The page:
The willful subversion of America’s founding document
In a presidential election year in which it seems every Republican governor and senator was running for president, Senator Mike Lee from Utah was not. Elected to the Senate in 2010, he is running for re-election but his book, released last summer, is not the typical book written by a politician to advance his career or candidacy. Lee is a serious student of the Constitution and this book is a serious yet very readable book about the “lost clauses” of the Constitution, as he calls them.
Lee’s official biography says that he acquired a deep respect for the Constitution early on. His father, Rex Lee, who served as the Solicitor General under President Ronald Reagan, would often discuss varied aspects of judicial and constitutional doctrine around the kitchen table, from Due Process to the uses of Executive Plenary Power. Lee attended most of his father's arguments before the U.S. Supreme Court, giving him a unique, hands-on experience and understanding of government up close.
Some of these biographical details, as well as others, are repeated in the book. It’s a perspective that few others have.
The first part of the book is devoted to six clauses in the Constitution that Lee calls “lost”; but perhaps ignored would be a better term—or “willfully subverted,” as in the subtitle of the book.
The first of these is the Origination Clause, which states that “All Bills for raising Revenue shall originate in the House of Representatives; but the Senate may propose or concur with Amendments as on other bills.” (Art I Sec 7). That should have saved us from Obamacare, Lee writes.
As anyone paying attention at the time knows, the House and Senate bills could not be reconciled and it was the bill originating in the Senate that was passed—unconstitutionally. But while parts of the Obamacare law have been taken to the Supreme Court multiple times, this basic willful misuse of Constitutional procedure never has been.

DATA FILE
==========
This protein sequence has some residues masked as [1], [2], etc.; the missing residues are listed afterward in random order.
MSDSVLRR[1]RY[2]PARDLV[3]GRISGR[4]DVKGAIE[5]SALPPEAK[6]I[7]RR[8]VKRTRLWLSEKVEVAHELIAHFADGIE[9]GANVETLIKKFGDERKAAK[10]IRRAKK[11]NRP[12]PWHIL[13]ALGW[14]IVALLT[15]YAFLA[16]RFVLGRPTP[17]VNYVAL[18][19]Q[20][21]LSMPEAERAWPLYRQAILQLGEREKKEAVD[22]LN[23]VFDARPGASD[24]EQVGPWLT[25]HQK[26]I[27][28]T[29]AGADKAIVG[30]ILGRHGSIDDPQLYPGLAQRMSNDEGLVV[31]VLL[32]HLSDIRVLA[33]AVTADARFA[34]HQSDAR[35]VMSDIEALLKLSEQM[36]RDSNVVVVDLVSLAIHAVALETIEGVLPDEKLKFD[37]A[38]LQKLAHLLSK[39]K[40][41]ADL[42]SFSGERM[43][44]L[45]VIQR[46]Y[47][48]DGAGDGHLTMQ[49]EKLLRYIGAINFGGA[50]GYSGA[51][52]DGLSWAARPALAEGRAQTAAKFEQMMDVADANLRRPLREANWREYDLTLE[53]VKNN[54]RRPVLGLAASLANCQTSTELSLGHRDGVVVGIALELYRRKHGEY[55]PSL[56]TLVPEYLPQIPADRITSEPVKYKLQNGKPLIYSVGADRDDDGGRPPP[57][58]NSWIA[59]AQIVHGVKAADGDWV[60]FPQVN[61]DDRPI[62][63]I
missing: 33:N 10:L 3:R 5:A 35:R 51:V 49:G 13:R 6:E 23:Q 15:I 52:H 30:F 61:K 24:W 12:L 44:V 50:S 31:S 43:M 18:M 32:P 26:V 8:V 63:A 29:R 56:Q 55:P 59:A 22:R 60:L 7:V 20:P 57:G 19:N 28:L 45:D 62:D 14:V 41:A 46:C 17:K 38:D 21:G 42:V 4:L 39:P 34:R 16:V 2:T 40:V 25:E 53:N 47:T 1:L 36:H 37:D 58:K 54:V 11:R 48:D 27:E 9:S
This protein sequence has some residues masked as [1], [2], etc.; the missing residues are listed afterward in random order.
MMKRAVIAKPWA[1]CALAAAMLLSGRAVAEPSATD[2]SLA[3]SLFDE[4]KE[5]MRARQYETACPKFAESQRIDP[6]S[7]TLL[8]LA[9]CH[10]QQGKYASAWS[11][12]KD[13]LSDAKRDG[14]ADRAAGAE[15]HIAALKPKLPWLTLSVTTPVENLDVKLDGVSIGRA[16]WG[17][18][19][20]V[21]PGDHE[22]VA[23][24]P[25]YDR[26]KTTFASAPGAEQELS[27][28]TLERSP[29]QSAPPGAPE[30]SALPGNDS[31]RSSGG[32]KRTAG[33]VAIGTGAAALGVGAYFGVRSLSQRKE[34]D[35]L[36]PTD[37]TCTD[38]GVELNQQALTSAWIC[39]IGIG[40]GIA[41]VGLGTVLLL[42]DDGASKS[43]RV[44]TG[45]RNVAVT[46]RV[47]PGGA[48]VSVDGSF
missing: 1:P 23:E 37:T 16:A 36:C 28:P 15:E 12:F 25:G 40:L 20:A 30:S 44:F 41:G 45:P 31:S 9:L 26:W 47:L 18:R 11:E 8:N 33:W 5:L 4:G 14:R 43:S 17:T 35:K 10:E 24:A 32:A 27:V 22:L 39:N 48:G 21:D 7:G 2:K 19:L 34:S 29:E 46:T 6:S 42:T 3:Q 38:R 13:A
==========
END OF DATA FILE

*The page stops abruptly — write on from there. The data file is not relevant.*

None of those seventeen people running for the Republican nomination have even mentioned it. Hence, a lost clause.
But Lee doesn’t just describe what happened in recent memory: instead, he describes in some detail why that clause was in the Constitution in the first place and its pivotal role in the Constitutional Convention.
That’s the strength of this book: in each of the clauses and amendments he reviews, he tells the story of how they came to be, why they are important in protecting our liberty, and the exact circumstances in history when they were first subverted.
Sen. Lee is not one to complain without providing solutions. He’s been working in the Senate to curb abuses of the Constitution and he highlights some of those efforts in the second part of the book.
Lee gives one great example of how a “lost clause” has been saved: the Second Amendment. We have won back our Second Amendment rights because we are willing to stand up for them against the constant onslaught of the left-wing establishment and media.
He also gives us three general ways we can reclaim our Constitution: through the courts, through legislation, and through the power of the purse.
Note that none of those three ways includes the Executive branch and none depend on who gets elected to the White House in November.
The Constitution belongs to We the People and only the people will save it.
Our Lost Constitution: The willful subversion of America’s founding document, by Sen. Mike Lee, Sentinel-Penguin Group, 2015.